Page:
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RE: [NavigationTiming] few comments

From: Nic Jansma <Nic.Jansma@microsoft.com>
Date: Tue, 22 Mar 2011 23:45:36 +0000
To: "Olli@pettay.fi" <Olli@pettay.fi>, Jonas Sicking <jonas@sicking.cc>
CC: Tony Gentilcore <tonyg@google.com>, "public-web-perf@w3.org" <public-web-perf@w3.org>, Jatinder Mann <jmann@microsoft.com>, Zhiheng Wang <zhihengw@google.com>
Message-ID: <F677C405AAD11B45963EEAE5202813BD19CB7040@TK5EX14MBXW651.wingroup.windeploy.ntdev.microsoft.com>
IE does not have a bfcache.

For NavigationTiming, we have focused on exposing the timing information about the initial navigation to the page.  For example, we do not clear or overwrite the performance.timing attributes for document.open()s or fragment navigation within the page.  This is described in our processing model:

We currently have a test that document.open() does not clear the timing data:

The .navigation.type and .timing.* attributes are synchronized here -- you wouldn't update navigation.type while keeping the old .timing.* attributes.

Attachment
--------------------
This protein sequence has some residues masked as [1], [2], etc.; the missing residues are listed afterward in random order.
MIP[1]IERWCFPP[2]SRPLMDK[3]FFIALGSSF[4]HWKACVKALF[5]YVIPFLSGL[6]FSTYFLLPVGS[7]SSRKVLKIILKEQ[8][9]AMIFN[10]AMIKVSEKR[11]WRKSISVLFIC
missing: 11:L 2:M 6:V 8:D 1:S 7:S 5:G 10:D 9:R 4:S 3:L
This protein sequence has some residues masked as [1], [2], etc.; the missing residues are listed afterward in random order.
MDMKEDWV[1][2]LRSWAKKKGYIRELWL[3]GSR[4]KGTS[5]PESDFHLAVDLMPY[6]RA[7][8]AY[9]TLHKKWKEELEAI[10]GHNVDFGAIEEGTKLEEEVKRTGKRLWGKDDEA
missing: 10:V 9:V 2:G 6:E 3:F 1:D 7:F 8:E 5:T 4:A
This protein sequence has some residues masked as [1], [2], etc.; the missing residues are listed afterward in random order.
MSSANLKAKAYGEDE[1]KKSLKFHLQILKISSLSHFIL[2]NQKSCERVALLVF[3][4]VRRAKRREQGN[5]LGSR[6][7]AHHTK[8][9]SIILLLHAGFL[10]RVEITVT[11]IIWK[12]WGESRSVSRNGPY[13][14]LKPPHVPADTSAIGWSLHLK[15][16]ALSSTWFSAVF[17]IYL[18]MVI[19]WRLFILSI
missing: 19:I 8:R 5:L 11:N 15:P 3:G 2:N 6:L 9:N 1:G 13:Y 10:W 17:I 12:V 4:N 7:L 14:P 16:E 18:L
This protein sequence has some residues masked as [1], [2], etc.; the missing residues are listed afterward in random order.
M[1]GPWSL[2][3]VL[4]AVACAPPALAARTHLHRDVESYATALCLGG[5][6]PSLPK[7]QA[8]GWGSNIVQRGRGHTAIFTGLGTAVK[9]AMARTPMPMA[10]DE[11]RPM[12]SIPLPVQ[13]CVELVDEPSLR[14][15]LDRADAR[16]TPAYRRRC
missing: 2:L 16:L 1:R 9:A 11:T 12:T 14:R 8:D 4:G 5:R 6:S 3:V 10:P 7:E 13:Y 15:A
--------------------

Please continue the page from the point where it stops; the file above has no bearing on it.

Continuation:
- Nic
-----Original Message-----
From: Olli Pettay [mailto:Olli.Pettay@helsinki.fi] 
Sent: Tuesday, March 22, 2011 3:48 PM
To: Jonas Sicking
Cc: Tony Gentilcore; public-web-perf@w3.org; Jatinder Mann; Nic Jansma; Zhiheng Wang
Subject: Re: [NavigationTiming] few comments

On 03/23/2011 12:32 AM, Jonas Sicking wrote:
> On Tue, Mar 22, 2011 at 3:05 PM, Tony Gentilcore<tonyg@google.com>  wrote:
>>> How do current implementations handle cached DOM + back-forward?
>> WebKit has a bfcache called PageCache, but it is disabled in Chrome.
>> Since it is moot there, I haven't payed attention to the details here.
>> Nic or Jatinder can probably comment on what IE does here. If they 
>> don't use it either, mozilla is probably the first implementation 
>> with a bfcache and you might suggest reasonable behavior to Zhiheng.
> We should definitely simply leave the values untouched when going 
> back/forward to a DOM-cached page.
Why? Then .navigation.type may actually lie what was the previous navigation. And writing tests for BACK_FORWARD becomes really hard, since you don't know what value browser returns in .navigation.type.
Some browsers may return NAVIGATION (because they have bfcache), some may return BACK_FORWARD.
Also, that kind of behavior would actually prevent one kind of performance timing - BACK_FORWARD + cached DOM.

> Generally speaking the page should
> act as if you never left it. The only difference is that we send it 
> events telling it it's going into and out from the cache, as to give 
> it a chance to halt things like animations and status updates.
> / Jonas
Received on Tuesday, 22 March 2011 23:46:10 UTC

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